δ-Aminolevulinic acid-induced fluorescence-guided resection of brain tumors
Correspondence Address: Source of Support: None, Conflict of Interest: None DOI: 10.4103/0028-3886.156275
Source of Support: None, Conflict of Interest: None
Maximal resection of gliomas is the current standard of care. Various technical adjuncts facilitate this. Aminolevulinic acid (ALA)-induced fluorescence guided resection (FGR) is one such strategy. We review the current literature related to ALA FGR. It is based on the selective uptake of ALA into glioma cells and its preferential conversion to protoporphyrin IX. This selectivity provides a high positive predictive value for ALA induced fluorescence. Since the introduction of this technique, clinical experience supports its efficacy in improving resections in malignant gliomas when compared to other contemporary intraoperative imaging strategies such as the magnetic resonance imaging (MRI) or the adjuncts that exhibit passive permeability like fluorescein. Future research into the understanding of the basis of ALA metabolism in glioma cells and advances in visualization technology will potentially improve the scope of application of this technique.
Keywords: Aminolevulinic acid; fluorescein; fluorescence-guided resections; gliomas; review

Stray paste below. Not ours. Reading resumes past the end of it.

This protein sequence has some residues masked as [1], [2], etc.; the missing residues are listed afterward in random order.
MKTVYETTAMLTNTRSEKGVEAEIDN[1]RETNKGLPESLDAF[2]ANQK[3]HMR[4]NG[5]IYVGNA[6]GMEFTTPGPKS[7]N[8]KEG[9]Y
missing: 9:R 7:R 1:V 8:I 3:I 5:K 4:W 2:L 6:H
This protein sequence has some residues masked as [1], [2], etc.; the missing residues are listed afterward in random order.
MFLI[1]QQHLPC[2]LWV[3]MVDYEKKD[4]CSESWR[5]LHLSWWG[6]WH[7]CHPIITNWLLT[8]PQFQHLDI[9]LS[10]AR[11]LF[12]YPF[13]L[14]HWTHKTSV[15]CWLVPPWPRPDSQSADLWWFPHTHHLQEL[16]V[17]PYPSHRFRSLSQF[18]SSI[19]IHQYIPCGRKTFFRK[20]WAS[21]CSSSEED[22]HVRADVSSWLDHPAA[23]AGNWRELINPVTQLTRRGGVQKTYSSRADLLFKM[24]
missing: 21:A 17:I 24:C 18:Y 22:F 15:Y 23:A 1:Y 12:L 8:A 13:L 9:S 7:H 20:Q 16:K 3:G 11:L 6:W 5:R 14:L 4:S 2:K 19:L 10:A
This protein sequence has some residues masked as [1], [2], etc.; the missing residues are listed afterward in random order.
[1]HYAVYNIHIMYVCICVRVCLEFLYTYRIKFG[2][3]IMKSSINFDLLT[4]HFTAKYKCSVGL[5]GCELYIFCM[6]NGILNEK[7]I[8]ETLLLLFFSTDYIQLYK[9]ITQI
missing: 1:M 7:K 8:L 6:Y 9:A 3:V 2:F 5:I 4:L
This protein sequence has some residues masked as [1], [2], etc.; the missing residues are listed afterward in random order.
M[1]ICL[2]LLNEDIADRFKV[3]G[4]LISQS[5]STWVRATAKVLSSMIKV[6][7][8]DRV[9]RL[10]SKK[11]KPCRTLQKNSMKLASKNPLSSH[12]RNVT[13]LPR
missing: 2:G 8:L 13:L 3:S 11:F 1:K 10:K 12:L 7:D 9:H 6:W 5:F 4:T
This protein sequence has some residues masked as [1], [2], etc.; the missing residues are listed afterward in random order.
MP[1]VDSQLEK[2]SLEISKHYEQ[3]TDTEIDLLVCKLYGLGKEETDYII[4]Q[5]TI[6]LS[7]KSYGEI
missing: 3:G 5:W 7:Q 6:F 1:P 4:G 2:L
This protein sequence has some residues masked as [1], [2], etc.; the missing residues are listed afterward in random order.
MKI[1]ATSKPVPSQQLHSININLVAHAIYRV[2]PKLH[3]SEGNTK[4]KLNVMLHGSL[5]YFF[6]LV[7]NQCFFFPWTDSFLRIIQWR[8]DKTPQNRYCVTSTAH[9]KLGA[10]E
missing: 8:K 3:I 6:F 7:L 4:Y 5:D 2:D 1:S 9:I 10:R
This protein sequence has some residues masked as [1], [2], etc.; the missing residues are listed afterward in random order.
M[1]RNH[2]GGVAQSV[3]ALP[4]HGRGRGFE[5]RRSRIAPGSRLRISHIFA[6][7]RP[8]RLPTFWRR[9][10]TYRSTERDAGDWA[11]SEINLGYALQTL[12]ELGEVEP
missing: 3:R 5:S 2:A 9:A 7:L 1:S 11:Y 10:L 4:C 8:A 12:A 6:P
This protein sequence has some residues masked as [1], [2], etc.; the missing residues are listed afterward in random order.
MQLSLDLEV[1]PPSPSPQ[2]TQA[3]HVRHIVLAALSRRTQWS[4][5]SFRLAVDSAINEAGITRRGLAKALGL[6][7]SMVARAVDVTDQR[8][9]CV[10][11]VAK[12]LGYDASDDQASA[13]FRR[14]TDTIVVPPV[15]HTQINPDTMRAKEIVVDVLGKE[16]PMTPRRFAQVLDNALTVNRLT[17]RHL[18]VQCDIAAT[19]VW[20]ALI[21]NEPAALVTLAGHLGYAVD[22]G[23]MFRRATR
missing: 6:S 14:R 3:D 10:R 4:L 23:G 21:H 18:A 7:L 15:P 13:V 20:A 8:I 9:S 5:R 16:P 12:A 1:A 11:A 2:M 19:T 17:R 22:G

Malignant gliomas are the most common primary brain tumors in adults, and, unfortunately, the most challenging to treat. Multimodality therapy (surgery and adjuvant chemo-radiotherapy), though not curative, has provided a ray of hope by extending, albeit modestly, the disease-free interval and the overall survival.  Surgical resection remains the mainstay of treatment and has been shown to be related to better outcomes.  This has to be achieved without compromising neurological function. Surgical management of brain tumors, and specifically gliomas, has evolved over the last decade. Improved and more sensitive imaging techniques have revealed extensions of tumor hitherto "invisible;" and advanced surgical adjuncts allow neurosurgeons to safely resect these lesions. With better understanding of the tumor biology and growth has also come the realization that, despite the advanced intraoperative imaging tools at our disposal, true "complete" resection of malignant gliomas remains elusive. It reinforces the aphorism "The more we know, the more we know how much we do not know." The contrast-enhancing boundary is not a true reflection of the tumor extent. However, it remains the most reliable and reproducible surrogate marker for delineating the tumor extent. Mounting scientific evidence testifies that radical resections improve prognosis. Hence, the goal for the neurosurgical oncologist remains a "Safe Maximal Resection." Intraoperative resection-control adjuncts can broadly be classified into "Intraoperative imaging adjuncts" that utilize conventional imaging modalities to provide two- and three-dimensional structural imaging; and "Intraoperative visualization tools" which exploit the optical phenomena to improve the intraoperative delineation of tumor by direct inspection. The former includes an intraoperative ultrasound (IOUS), intraoperative magnetic resonance (IOMR) and less frequently, intraoperative computed tomography. Although both the US  and MR , have been shown to be useful, they have their individual limitations. These limitations include the cost of the equipment, the strain on resources (consumables and manpower) as well as the time expended in utilizing these adjuncts during surgery. The extent of the tumor delineation is also dependent on the accuracy of the imaging technique chosen. Furthermore, they are unable to provide truly real-time information and need frequent intraoperative imaging updates to ascertain the status of the residual disease.